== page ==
So, what did I do with all the things I didn’t need?

  • Sold items on Facebook or other online marketplaces
  • Held a garage sale
  • Donated quality items to Op Shops
  • Gave away items to neighbours on local facebook groups

It’s a good feeling to find a home for something that you no longer need. Instead of sitting in storage, it can be given to someone who truly needs it and who can appreciate it.

Now, back to that too-hard-basket which I had retrieved from my parents attic when we got the Cottage. Inside was a bear named Jack who I had placed on the shelf in the living room. Now it was time to leave again, the thought of putting him back in storage for another 7 years left me feeling sad. Doesn’t he deserve more?

So I came up with a plan and posted this on a local Hobart facebook group:

Hi! 👋 My name is Jack and, well, I’m a bear! My human made me in high school Home Ec back in 1998 and since then I’ve had a rather meaningless life spending years sat on shelves and in boxes. Unfortunately, my human is moving away and he thinks it’s best we part ways (or giving me away for free, as he put it). I feel that my best years are still ahead of me as I’ve never really had a chance so I’m looking for someone to give me a shelf to sit on, or you know what? A real home… and maybe someone to talk to occasionally over a cup of tea??! I think I deserve that. Human says I’ve got 1 week to pack my bags and will even drop me off at my new home. I hope you can help me! Thanks for listening 🧸
SHORT: Quiet clean 24 year old male seeks room in Hobart area will not contribute to bills or rent great listener.

Soon enough, I got a message from someone who could give him that home.

So here we are, parked outside her house today, in fact, not far from the house I grew up in. I reach over, pick him up, and say thanks for being there for me.

I knock on the door and Kaylene answers with a beaming smile. Any anxiety I had over whether this was the right thing for him disappeared as I pass Jack to her. She nuzzles him into her arms as she tells me that they’ll have many a cup of tea together and that he will have plenty of playmates when her grandkids come to visit.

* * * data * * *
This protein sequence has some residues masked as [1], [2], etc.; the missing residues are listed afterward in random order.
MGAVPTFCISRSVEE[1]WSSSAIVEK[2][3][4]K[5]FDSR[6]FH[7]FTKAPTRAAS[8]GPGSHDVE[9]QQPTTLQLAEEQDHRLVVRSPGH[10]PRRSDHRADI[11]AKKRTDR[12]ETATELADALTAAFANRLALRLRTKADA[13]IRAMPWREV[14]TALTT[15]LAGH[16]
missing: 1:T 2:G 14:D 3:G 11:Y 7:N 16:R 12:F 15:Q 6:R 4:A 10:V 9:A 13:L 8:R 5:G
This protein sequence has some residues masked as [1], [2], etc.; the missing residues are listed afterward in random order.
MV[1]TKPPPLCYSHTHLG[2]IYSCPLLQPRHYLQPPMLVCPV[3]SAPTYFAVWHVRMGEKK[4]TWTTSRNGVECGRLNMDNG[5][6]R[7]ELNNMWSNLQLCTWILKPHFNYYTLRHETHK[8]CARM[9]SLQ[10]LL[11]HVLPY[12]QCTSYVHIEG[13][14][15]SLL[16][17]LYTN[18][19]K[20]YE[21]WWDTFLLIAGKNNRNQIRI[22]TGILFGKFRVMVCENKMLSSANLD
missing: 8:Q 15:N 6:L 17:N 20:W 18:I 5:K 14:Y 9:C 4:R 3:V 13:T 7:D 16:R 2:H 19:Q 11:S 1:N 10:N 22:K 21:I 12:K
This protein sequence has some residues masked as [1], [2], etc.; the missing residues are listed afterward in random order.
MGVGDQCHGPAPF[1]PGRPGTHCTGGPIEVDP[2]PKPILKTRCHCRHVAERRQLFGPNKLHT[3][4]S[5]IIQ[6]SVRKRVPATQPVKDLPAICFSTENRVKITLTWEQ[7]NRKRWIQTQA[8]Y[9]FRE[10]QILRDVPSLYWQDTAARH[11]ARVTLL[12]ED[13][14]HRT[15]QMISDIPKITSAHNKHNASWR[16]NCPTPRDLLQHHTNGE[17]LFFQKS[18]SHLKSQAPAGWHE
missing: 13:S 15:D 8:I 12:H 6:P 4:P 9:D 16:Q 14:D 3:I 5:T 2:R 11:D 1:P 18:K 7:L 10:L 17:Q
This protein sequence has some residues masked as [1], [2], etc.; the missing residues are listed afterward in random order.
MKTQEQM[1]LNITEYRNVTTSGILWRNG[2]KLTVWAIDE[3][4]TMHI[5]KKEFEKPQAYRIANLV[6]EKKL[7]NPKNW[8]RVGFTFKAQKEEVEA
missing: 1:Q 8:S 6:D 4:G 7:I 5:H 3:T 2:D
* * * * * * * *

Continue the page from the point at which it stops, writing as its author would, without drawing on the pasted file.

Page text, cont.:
It’s hard letting go of things. For Jack, he was more than just an object, or possession. He is a bear with a story that will continue to live on.

Minimalism isn’t about getting rid of everything you own. It’s about only taking what you need.

However, in all of this there is something that transcends minimalism, or whatever you want to call it. It’s that feeling you get when you give something away to someone who will appreciate it more than you. It’s that knowledge that with a bit of effort you can reduce the number of things that need to be bought or manufactured. It’s being content with what you have. It’s something that brings us closer to the communities we live in – and that’s what’s most important.

* * *

Do you have too much stuff at your place?

The best thing about the experience of reducing my possessions was all the amazing people I got to meet along the way. If only I had met them when we first moved in 18 months ago!

Steph and I have nearly got the van organised and in just 3 weeks we will be off on our next adventure around Australia with Willow. We can’t wait to share it with you!